After World War I the world fell into what is now called the Great Depression. It was a time of great economic loss that effected the raising generation for their entire lives. People lost all their money from the banks, there were no jobs, and people went hungry because they could not buy food. (Hall T.E., Ferguson J., 2011)
One vivid, gruesome moment of those dark days we shall never forget. We saw a crowd of some fifty men fighting over a barrel of garbage which had been set outside the back door of a restaurant. American Citizens fighting for scraps of food like animals!-Louise Armstrong, describing an incident she witnessed in Chicago in the spring of 1932 (Hall T.E., Ferguson J. pg. 1.)
Food was very scarce during the depression. In The Giving of Food the author tells about a meal during the depression. In the story his grandmother is about six years old, during this time the adults ate first, she was so hungry that instead of waiting for her turn to eat she stole a chicken leg. He then compares it to meal today in which she cooks an overabundance of food and ensures that everybody has eaten enough. Today, most people in the U.S. have plenty to eat but during the depression this was not the case. People often went hungry, food was prized. Today we have such abundance that we take it for granted. People who were raised during the depression still prize food. Like the author’s grandmother that fear of going hungry, of your loved ones going without stays with then. Food and nourishment is seen as a token of love. (Crenshaw, P. 2007).
The effects of needing to save and going without has affected not only the people that grew up during the depression but their descendants as well. When the elderly have passed on they leave belongings that they have collected from fear of not having enough. These collections can be of aluminum foil, paper, or even food. Imagine going thru your loved ones house and finding cans of food that are 5 or 10 years old because they won’t throw them away due to fear they may one day need that food.(USA Today Magazine)
Eleanor Roosevelt felt strongly about saving money while her husband was the president. The meals that she and President Roosevelt ate were cost effective as well as nutritious. In order to ensure the meals where nutritious she obtained advice from the home-economics department at Cornell University. This project was to show to the United States citizens that you could have low cost meals without worrying about nutrients. In order to further this cause she also showed that you can produce great meals from homemade food instead of store brought food. (Shapiro, L. 2010)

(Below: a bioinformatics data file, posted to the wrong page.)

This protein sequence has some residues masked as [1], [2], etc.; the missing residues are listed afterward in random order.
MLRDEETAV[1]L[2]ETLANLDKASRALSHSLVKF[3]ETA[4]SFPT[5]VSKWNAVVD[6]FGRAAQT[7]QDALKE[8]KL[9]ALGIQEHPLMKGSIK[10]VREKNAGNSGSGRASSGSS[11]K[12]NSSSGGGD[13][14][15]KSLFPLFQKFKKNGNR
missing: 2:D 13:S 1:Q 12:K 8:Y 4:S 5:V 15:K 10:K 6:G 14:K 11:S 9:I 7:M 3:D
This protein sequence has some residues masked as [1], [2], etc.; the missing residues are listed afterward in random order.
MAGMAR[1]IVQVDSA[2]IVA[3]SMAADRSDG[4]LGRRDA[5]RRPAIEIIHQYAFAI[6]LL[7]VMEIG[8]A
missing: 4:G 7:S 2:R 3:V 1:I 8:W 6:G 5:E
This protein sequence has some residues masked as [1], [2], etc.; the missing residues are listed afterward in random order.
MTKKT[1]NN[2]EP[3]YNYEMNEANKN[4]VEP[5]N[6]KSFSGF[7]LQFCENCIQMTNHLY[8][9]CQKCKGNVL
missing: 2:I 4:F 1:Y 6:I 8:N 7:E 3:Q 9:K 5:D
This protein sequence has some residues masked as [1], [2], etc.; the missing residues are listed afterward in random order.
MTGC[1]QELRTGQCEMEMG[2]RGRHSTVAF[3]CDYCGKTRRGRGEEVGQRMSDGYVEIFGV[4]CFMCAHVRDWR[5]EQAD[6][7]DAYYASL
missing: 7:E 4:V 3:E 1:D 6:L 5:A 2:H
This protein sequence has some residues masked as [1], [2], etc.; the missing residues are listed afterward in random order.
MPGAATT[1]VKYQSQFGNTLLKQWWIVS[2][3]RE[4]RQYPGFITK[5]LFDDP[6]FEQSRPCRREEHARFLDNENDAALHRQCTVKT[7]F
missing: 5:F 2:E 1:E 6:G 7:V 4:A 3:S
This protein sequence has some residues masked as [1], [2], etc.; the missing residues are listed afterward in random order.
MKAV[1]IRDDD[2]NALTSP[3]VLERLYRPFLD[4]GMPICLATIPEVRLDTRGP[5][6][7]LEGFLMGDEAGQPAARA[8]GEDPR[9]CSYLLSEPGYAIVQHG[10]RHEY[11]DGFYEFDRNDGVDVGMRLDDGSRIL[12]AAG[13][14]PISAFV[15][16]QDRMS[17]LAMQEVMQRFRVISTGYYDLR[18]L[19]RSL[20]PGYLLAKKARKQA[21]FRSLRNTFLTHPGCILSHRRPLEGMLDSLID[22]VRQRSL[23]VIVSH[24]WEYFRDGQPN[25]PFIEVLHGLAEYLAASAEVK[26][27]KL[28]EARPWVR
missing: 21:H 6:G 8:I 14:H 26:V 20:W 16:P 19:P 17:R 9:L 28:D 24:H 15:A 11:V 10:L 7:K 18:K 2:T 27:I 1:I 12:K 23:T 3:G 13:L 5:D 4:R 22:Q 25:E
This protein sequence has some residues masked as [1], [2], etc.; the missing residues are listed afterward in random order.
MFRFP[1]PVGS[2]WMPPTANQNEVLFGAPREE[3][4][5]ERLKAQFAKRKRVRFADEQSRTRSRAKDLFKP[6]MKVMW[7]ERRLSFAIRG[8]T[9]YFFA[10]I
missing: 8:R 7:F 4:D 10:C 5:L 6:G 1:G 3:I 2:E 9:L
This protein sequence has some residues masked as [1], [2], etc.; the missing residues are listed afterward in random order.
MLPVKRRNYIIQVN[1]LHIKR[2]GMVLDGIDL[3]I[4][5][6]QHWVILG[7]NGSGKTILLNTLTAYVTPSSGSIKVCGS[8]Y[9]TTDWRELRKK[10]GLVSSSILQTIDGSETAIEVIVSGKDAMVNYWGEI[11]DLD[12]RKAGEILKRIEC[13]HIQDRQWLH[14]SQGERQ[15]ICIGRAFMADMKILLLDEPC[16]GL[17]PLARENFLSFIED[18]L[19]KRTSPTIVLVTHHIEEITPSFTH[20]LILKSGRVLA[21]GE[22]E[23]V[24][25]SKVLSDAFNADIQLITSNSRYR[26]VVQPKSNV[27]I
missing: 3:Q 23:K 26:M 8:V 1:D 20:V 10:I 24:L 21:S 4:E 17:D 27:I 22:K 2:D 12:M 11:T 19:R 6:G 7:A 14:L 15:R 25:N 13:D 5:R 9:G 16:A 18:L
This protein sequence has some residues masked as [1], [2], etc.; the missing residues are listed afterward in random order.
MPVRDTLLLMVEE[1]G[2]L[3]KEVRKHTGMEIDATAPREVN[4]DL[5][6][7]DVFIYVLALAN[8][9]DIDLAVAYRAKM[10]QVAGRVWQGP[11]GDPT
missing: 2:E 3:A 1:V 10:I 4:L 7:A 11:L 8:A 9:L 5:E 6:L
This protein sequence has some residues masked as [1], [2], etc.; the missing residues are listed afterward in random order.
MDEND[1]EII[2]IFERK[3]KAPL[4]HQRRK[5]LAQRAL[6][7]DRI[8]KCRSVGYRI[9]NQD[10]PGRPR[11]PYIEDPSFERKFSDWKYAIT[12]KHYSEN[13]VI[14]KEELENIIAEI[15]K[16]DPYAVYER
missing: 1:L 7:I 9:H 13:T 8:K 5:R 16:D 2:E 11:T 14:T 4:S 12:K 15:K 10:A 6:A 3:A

Unfortunately for FDR, Eleanor was not worried about taste. You can have very tasty low cost foods but Eleanor was more worried about the nutritious and economic values of the meals. The meals at the white house became notorious for their bland and unappealing taste. Today of course taste is very important to the American consumer, most especially in healthy foods. (Shapiro, L. 2010)
One program to help people in these hard times was the Food Stamp Plan. This program allowed produce that was sitting on farms to be distributed to those who could not afford to eat. The way the system worked was that the person would purchase an orange stamp and would them be given blue stamps for free that would cover the cost of the surplus food. This program ended in 1943 but there are still many forms of food assistance for America’s poor. (Landers, P. S. 2007).
Crenshaw, P. (2007). The Giving of Food. Southwest Review, 92(2), 262-270. Retrieved from EBSCOhost.
Depression Era Mentality Haunts Baby Boomers. (2008). USA Today Magazine, 137(2763), 15.
Hall, T. E., & Ferguson, J. (2011). The great depression: an international disaster of perverse economic policies. United States of America: University of Michigan Press.
Landers, P. S. (2007). ▪The Food Stamp Program: History, Nutrition Education, and Impact. Journal Of The American Dietetic Association, 107(11), 1945-1951. doi:10.1016/j.jada.2007.08.009
Shapiro, L. (2010). THE FIRST KITCHEN. New Yorker, 86(37), 74-80. Retrieved from EBSCOhost.
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